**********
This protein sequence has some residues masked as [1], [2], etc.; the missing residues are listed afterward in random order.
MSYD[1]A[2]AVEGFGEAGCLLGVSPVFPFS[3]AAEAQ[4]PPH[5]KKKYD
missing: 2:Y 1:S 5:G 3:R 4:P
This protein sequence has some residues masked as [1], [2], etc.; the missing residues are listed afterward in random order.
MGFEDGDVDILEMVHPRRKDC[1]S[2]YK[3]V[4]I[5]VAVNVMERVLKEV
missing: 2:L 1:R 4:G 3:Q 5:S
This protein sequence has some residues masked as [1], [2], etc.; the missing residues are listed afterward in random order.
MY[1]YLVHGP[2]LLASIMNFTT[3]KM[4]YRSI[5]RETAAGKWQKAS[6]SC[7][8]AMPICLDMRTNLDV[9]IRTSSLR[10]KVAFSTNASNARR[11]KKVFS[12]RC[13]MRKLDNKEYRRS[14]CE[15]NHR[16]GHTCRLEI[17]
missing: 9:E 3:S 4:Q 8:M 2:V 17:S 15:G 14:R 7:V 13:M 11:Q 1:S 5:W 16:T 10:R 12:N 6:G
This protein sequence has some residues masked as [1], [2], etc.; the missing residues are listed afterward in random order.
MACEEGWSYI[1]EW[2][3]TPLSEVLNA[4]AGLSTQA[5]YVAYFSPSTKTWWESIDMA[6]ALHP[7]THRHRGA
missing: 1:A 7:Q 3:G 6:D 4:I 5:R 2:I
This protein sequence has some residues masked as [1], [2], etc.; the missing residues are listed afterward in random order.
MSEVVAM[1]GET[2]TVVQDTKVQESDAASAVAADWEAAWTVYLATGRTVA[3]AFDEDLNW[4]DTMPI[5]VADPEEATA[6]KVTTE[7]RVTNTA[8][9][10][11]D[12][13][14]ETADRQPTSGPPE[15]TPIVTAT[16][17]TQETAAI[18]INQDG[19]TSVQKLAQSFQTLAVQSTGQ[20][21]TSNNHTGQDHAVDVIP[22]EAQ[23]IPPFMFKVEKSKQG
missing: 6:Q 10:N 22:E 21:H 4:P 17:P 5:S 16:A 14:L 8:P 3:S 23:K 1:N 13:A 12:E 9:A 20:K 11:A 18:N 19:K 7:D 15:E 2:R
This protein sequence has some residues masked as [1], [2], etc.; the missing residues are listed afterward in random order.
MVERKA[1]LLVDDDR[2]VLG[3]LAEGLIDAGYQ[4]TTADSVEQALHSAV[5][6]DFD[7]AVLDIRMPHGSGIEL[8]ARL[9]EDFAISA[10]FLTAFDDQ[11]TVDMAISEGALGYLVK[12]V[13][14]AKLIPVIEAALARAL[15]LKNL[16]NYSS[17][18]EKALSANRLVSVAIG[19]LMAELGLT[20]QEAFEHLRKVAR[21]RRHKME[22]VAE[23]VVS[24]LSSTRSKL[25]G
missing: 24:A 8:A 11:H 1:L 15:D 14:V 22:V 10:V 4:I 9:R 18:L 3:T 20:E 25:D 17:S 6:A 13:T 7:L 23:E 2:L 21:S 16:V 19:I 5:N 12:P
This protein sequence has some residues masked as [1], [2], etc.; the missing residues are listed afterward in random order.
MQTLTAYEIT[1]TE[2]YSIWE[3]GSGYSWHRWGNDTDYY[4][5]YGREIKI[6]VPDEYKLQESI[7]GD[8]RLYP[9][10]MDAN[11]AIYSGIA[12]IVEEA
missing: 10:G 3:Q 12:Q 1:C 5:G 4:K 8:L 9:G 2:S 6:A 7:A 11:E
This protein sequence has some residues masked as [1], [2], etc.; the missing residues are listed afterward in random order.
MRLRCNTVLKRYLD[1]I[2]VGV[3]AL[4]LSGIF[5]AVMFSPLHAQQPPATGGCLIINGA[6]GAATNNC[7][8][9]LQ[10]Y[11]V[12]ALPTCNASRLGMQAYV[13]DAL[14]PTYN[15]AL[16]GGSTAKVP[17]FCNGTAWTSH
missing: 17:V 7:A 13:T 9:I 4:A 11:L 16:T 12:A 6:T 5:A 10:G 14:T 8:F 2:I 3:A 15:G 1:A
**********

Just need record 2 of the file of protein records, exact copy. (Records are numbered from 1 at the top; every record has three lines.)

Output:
This protein sequence has some residues masked as [1], [2], etc.; the missing residues are listed afterward in random order.
MGFEDGDVDILEMVHPRRKDC[1]S[2]YK[3]V[4]I[5]VAVNVMERVLKEV
missing: 2:L 1:R 4:G 3:Q 5:S